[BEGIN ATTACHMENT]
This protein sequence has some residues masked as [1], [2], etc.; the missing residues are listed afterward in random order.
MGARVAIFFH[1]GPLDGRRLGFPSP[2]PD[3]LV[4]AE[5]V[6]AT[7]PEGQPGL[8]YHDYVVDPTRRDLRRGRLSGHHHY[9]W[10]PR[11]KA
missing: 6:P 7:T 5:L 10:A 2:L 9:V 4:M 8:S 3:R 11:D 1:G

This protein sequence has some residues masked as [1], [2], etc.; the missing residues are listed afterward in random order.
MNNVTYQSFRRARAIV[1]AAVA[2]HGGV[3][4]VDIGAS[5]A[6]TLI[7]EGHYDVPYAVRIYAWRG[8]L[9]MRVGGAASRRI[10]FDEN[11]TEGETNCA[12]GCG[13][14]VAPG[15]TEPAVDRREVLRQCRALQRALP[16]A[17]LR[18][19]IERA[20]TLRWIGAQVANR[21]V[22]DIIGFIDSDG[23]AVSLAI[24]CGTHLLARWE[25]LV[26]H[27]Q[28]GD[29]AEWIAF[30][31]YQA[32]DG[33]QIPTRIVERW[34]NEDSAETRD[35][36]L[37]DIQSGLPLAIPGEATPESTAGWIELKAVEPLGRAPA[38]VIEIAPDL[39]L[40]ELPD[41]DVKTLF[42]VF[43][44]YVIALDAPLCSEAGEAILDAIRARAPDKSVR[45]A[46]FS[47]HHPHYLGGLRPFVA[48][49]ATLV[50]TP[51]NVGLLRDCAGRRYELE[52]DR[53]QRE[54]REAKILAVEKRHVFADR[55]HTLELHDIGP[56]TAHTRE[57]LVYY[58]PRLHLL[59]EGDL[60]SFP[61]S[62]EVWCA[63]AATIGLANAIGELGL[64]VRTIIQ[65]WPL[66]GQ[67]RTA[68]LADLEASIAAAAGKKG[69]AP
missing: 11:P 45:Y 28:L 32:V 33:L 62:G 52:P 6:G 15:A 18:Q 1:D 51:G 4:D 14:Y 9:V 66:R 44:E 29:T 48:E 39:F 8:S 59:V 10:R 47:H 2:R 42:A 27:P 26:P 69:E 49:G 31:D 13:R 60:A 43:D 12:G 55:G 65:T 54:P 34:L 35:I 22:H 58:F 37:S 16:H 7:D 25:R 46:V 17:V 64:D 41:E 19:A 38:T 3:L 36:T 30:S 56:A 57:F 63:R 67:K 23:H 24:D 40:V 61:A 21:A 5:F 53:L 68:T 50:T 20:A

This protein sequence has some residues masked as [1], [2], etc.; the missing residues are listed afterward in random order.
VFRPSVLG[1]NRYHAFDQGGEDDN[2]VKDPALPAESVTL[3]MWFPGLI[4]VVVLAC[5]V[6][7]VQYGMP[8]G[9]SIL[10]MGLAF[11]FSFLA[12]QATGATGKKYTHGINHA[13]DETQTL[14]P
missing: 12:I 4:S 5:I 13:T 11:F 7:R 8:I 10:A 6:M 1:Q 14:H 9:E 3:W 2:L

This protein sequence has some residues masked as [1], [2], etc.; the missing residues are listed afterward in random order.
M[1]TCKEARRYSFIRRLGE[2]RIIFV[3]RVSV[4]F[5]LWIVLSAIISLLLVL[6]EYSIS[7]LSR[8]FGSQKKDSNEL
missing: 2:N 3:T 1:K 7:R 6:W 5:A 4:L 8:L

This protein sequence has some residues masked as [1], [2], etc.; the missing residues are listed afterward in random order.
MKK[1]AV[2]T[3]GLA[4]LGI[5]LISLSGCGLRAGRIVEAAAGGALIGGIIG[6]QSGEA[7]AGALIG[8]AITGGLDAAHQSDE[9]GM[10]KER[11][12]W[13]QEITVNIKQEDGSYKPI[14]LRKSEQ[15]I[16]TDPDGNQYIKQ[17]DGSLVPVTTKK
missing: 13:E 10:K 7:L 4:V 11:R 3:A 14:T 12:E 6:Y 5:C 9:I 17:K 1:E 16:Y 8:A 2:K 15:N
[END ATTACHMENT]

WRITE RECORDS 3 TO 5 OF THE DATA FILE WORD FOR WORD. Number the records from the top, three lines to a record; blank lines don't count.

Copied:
This protein sequence has some residues masked as [1], [2], etc.; the missing residues are listed afterward in random order.
VFRPSVLG[1]NRYHAFDQGGEDDN[2]VKDPALPAESVTL[3]MWFPGLI[4]VVVLAC[5]V[6][7]VQYGMP[8]G[9]SIL[10]MGLAF[11]FSFLA[12]QATGATGKKYTHGINHA[13]DETQTL[14]P
missing: 12:I 4:S 5:I 13:T 11:F 7:R 8:I 10:A 6:M 1:Q 14:H 9:E 3:W 2:L

This protein sequence has some residues masked as [1], [2], etc.; the missing residues are listed afterward in random order.
M[1]TCKEARRYSFIRRLGE[2]RIIFV[3]RVSV[4]F[5]LWIVLSAIISLLLVL[6]EYSIS[7]LSR[8]FGSQKKDSNEL
missing: 2:N 3:T 1:K 7:R 6:W 5:A 4:L 8:L

This protein sequence has some residues masked as [1], [2], etc.; the missing residues are listed afterward in random order.
MKK[1]AV[2]T[3]GLA[4]LGI[5]LISLSGCGLRAGRIVEAAAGGALIGGIIG[6]QSGEA[7]AGALIG[8]AITGGLDAAHQSDE[9]GM[10]KER[11][12]W[13]QEITVNIKQEDGSYKPI[14]LRKSEQ[15]I[16]TDPDGNQYIKQ[17]DGSLVPVTTKK
missing: 13:E 10:K 7:L 4:V 11:R 3:A 14:T 12:E 6:Y 5:C 9:I 17:K 1:E 16:Y 8:A 2:K 15:N